British Egg Custard Tart

British Egg Custard Tart
“This is right up your alley” was all her email said. She included this link. She was right – and I haven’t stopped dreaming of it since.

I’m sidelined by the enormity of it. It’s not easy to buy a business in the UK when you’re not a citizen. Yet, a similar cottage in New England doesn’t hold any appeal. And what would I do with my two “boys?” Sending them across the ocean followed by quarantine is more than their little pampered hearts could take, I’m afraid. What to do with my typical American superfluous “stuff” that couldn’t make the trip? Finally, there’s the brisk and rainy Yorkshire weather – a 66⁰ F. June summer HIGH. Brrrrr!!

And yet, I can’t shake it from my mind.

I’d have to learn to make a proper cuppa – and traditional High Street pastries like this one:


British Egg Custard Tart

Eggnog fans rejoice – all that creamy nutmeg-gy flavor wrapped in a pastry crust. This recipe uses a forgiving pâté sucrée dough rather than brisee which requires cutting in the butter.

Ingredients

  • 3 ¾ oz. butter, softened
  • 1 ½ oz. sugar
  • 1 ½ oz. egg, beaten
  • ½ teaspoon salt
  • 6 oz. All-purpose flour
  • 6 oz. heavy whipping cream
  • 6 oz. whole milk
  • 4 egg yolks, beaten
  • 3 ¼ oz. sugar
  • Freshly ground nutmeg

Directions

  1. In the bowl of an electric mixer, cream butter and sugar until pale. Add egg, a little at a time, beating well after each addition. Sift together salt and flour and stir into sugar mixture. Flatten dough into a disk, wrap in plastic wrap, and refrigerate about 30 minutes.
  2. Roll the dough on a well-floured surface into a large enough circle to cover the bottom and sides of a 9” tart pan. Ease the dough into the pan, nudging the dough into the sides of the pan. Trim excess dough and return to the refrigerator for about 30 more minutes.
  3. For the filling, warm the heavy whipping cream and milk in a saucepan. In a bowl, beat the egg yolks and sugar together until pale and creamy. Slowly pour the warm milk into the egg mixture stirring constantly to avoid scrambling the eggs. Stir well until all sugar has melted. Transfer to a liquid measuring cup for easy pouring.
  4. Preheat oven to 350⁰ F. Blind bake the pastry for about 30 minutes. Remove the parchment or foil and pie weights and bake for another 10 minutes until bottom of pastry is light brown.
  5. Fill the pastry with custard mixture. The mixture is very runny so I recommend filling as close as possible to the oven to avoid splashes. Grate fresh nutmeg over the top and bake for 30-40 minutes until the edges look set but the center still wobbles. Cool on a wire rack. Enjoy slightly warm or at room temperature. Refrigerate any leftovers.

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Rich Lemon Tart

Lemon Tart

I’m celebrating a milestone birthday in a mere handful of weeks. I can’t help but ponder what I want for rest of my life. What do I want to do – for a living; as a passion? Where should I live? Who do I want to be? How will I leave my mark? Who do I want by my side? That Talking Heads song, “Once in a Lifetime,” has been running through my brain this week.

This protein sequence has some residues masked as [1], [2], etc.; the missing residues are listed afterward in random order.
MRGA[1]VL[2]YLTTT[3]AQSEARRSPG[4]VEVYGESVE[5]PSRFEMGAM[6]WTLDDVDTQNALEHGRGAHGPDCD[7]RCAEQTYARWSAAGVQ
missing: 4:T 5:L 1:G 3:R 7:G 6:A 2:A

And you may tell yourself, this is not my beautiful house
And you may tell yourself, this is not my beautiful wife
And you may ask yourself, well how did I get here?

In truth, I don’t know what I want – and haven’t a clue how I ended up here. My chosen path isn’t clear to me – I just know this isn’t it. Not having a clear notion of what one wants for their life is fine at 18, not so much when one has less than half her years remaining.
So, I bake tarts and ponder life.


Rich Lemon Tart


Ingredients

    FILLING
  • 1 Tablespoon plus 2 teaspoons lemon zest
  • 1 cup fresh lemon juice
  • 1 1/3 cup sugar
  • 4 large eggs and 2 egg yolks
  • pinch salt
  • 1 ¾ sticks unsalted butter, cut into small pieces
  • 1 cup heavy cream
  • ½ teaspoon gelatin
  • CRUST
  • 1 1/3 cups All-purpose flour
  • 1/3 cups sugar
  • ¾ teaspoon lemon zest
  • 1/2 teaspoon salt
  • 1 stick plus 2 Tablespoons unsalted butter, melted

Directions

  1. Make Lemon Curd: Whisk together zest, juice, sugar, eggs, and salt in a saucepan. Add butter all at once and cook over moderately low heat, whisking constantly until curd is very thick and first bubbles appear on the surface, about 10 minutes. Pour curd through a sieve into a bowl. Cover and chill.
  2. Make Crust: Heat oven to 325 degrees. Whisk together flour, sugar, zest and salt. Add melted butter and stir together until dough forms a ball. Press dough on bottom and up sides of 9” tart pan. Prick bottom of shell with fork and pre-baked until golden, 20-30 minutes.
  3. Assemble Tart: Whisk together heavy whipping cream with gelatin. Add 2/3 of lemon curd to whipping cream and fill tart pan almost full. Finish with a layer of pure curd. Refrigerate until ready to serve.

Strawberry Mascarpone Tart with Mocha Crust

Strawberry Mascarpone Tart


Strawberry Mascarpone Tart with Mocha Crust

This is one of two tarts I made for a friend’s housewarming party this weekend. Slightly adapted from Sunset Magazine

Ingredients

  • 9 ounces chocolate wafer cookies
  • 6 Tablespoons melted butter
  • 2 Tablespoons sugar
  • 2 Tablespoons espresso
  • 1 pound mascarpone cheese
  • 1/3 cup honey
  • 1 teaspoon vanilla
  • 2 large eggs
  • 2 Tablespoons all-purpose flour
  • 1/4 teaspoon salt
  • 2 cups strawberries

Directions

  1. Preheat oven to 325°. Place cookies in a food processor and crush into fine crumbs. Add melted butter, sugar and espresso and process until combined. Press mixture evenly into bottom and up sides of a 10-inch tart pan.
  2. In another bowl, with a mixer on medium, beat mascarpone, honey, and vanilla until smooth. Add eggs one at a time, beating well after each addition. Beat in flour and salt.
  3. Spread filling into chocolate crust. Place tart pan on a cookie sheet and set on center rack of preheated oven. Bake until filling is pale golden and barely set in the center when you gently shake pan, 30 to 35 minutes.
  4. Remove tart from oven and let cool on a rack about 30 minutes, then chill until cold, at least 1 hour. (cover tart once cold).